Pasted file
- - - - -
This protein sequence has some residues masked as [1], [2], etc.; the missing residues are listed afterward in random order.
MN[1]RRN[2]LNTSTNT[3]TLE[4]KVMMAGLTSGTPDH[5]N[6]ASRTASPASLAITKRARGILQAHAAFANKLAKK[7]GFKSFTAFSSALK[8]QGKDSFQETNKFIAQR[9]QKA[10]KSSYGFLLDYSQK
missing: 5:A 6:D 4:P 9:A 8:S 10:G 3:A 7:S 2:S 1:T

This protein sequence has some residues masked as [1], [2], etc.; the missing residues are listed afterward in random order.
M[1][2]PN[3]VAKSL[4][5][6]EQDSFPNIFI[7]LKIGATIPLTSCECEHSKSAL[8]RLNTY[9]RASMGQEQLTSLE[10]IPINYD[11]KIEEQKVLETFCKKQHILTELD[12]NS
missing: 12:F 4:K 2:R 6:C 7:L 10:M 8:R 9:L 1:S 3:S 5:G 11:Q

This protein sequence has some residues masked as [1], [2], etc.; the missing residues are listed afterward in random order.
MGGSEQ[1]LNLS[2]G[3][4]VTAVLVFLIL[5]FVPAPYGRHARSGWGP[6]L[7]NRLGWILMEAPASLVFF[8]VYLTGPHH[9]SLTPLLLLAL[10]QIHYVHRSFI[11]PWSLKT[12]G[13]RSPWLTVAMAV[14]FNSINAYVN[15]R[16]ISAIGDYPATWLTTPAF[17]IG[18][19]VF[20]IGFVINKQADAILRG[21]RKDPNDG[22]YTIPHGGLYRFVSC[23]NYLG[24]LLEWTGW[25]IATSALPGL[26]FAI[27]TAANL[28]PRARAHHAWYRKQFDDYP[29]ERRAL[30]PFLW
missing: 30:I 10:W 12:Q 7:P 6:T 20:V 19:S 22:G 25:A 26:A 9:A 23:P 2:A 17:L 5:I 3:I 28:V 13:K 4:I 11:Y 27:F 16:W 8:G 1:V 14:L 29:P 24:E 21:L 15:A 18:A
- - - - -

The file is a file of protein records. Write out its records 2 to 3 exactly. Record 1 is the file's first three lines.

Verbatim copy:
This protein sequence has some residues masked as [1], [2], etc.; the missing residues are listed afterward in random order.
M[1][2]PN[3]VAKSL[4][5][6]EQDSFPNIFI[7]LKIGATIPLTSCECEHSKSAL[8]RLNTY[9]RASMGQEQLTSLE[10]IPINYD[11]KIEEQKVLETFCKKQHILTELD[12]NS
missing: 12:F 4:K 2:R 6:C 7:L 10:M 8:R 9:L 1:S 3:S 5:G 11:Q

This protein sequence has some residues masked as [1], [2], etc.; the missing residues are listed afterward in random order.
MGGSEQ[1]LNLS[2]G[3][4]VTAVLVFLIL[5]FVPAPYGRHARSGWGP[6]L[7]NRLGWILMEAPASLVFF[8]VYLTGPHH[9]SLTPLLLLAL[10]QIHYVHRSFI[11]PWSLKT[12]G[13]RSPWLTVAMAV[14]FNSINAYVN[15]R[16]ISAIGDYPATWLTTPAF[17]IG[18][19]VF[20]IGFVINKQADAILRG[21]RKDPNDG[22]YTIPHGGLYRFVSC[23]NYLG[24]LLEWTGW[25]IATSALPGL[26]FAI[27]TAANL[28]PRARAHHAWYRKQFDDYP[29]ERRAL[30]PFLW
missing: 30:I 10:W 12:Q 7:P 6:T 20:V 19:S 22:G 25:A 26:A 9:A 23:P 2:A 17:L 5:I 3:I 28:V 13:K 4:I 11:Y 27:F 16:W 8:G 1:V 14:L 29:P 24:E 21:L 15:A 18:A